Emilia Duno, a senior in the IB Film Program at Lamar High School, asked Mark Hall, director of Sushi: The Global Catch, a few questions about his film and what inspired the Austin-based filmmaker to address the issue of overfishing.
Are you a sushi fan? Favorite kind?
MH: Yes, I really like sushi. I definitely approach it differently after making Sushi: The Global Catch. I try to find restaurants that are knowledgeable about where their fish are sourced and steer clear of species that are on the "red" list of the Seafood Watch buyer's guide. My favorite sushi is uni, preferably from Canada or off the coast of California.
In 1998, you established a rather successful online education portal. How important has the Internet been to you as an independent filmmaker, in terms of marketing and promoting your films?
MH: I started the edX educational portal in the early days of the Internet. At one point it was on the "Interactive 500" and had the largest database of college-level courses and other classes on the Internet. My experience with the Internet definitely made me research methods of marketing films to potential audiences. We have strived to create an interesting Facebook page for Sushi: The Global Catch and have used online services like Withoutabox.com and Tugg.com for reaching out to audiences for the film.
How did you first become aware of this problem of decreasing tuna populations?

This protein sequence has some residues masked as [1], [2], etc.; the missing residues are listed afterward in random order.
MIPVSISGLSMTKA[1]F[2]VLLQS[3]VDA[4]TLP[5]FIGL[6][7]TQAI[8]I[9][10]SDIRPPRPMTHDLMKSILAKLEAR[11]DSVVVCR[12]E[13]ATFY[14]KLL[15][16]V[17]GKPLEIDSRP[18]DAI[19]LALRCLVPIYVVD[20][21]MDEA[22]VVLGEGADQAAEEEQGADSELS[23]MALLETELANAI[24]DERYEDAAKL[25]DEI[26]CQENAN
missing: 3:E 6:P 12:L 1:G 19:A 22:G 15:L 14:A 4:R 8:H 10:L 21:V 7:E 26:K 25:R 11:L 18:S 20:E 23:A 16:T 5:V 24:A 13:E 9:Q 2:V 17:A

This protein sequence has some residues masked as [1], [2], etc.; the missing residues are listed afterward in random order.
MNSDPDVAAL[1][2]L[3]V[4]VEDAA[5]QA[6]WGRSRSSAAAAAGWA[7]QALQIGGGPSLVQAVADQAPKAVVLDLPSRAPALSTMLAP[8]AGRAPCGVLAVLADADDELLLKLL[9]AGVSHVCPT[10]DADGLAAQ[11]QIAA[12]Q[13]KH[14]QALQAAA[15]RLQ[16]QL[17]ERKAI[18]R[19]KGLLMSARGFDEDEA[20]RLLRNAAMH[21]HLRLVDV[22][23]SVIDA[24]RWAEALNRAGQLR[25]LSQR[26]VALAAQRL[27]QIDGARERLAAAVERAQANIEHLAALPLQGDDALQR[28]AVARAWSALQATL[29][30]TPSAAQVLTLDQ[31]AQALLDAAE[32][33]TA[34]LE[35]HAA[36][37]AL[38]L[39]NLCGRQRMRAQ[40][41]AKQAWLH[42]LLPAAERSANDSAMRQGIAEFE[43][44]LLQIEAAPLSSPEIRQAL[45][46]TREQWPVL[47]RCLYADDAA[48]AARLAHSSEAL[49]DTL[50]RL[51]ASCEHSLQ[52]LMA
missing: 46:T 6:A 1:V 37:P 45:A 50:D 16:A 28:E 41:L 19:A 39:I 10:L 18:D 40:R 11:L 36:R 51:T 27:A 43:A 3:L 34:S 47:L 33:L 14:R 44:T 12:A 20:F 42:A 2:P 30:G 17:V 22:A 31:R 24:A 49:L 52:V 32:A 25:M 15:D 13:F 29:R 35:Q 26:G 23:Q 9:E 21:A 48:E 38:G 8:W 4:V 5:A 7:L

MH: It became very clear to me after interviewing sushi chefs, as well as marine biologists and workers at the Tsukiji Fish Market in Tokyo, that tuna was being overfished. As Mamoru Sugiyama at Sushiko in Tokyo says in the film, "We will run out of tuna before we run out of oil." Marine biologists including MacArthur Grant recipient Barbara Block of Stanford were connecting the huge global growth of sushi as a cuisine in the rapid reduction of top-level fish such as the bluefin tuna. And ocean conservationists at Greenpeace told me that the Mediterranean would be commercially extinct of bluefin tuna in just a few years. Other types of tuna are also being fished in tremendous quantities. This was a clear wake-up call for me that sushi lovers and others could potentially improve this risk of extinction and trophic collapse of other high-level fish by changing their habits when eating sushi—in essence, avoiding fish that are threatened.
Do you believe that culinary pleasure and the sustainability of tuna populations are mutually exclusive?
MH: Not at all. There are plenty of fish available for sushi other than bluefin tuna. Actually, albacore tuna (so-called white tuna) caught off the coast of the Pacific Northwest can be a good alternative to the red varieties. And it's important to know that red tuna was not always the most highly sought-after fish for sushi in Japan and elsewhere. I was told that red tuna such as the bluefin became more popular in Japan after World War II when Japanese people sought foods that had a richer taste. In any case, Japanese sushi chefs seem very flexible and seemed okay with altering their menus with non-tuna selections should that day come for them (there are still plenty of tuna—albeit in smaller sizes than 20 years ago—for sale at Tsukiji Fish Market). We can still enjoy sushi, help sustain and improve tuna populations, and improve our oceans' health.
Where can we learn more about you and your films?
MH: I'm pretty active on Facebook—that's a good place to connect with me and follow the films I am working on. You can also visit the website of my distributor, Kino Lorber, for information on Sushi: The Global Catch.
Sushi: The Global Catch screens at the MFAH several times in October. More Info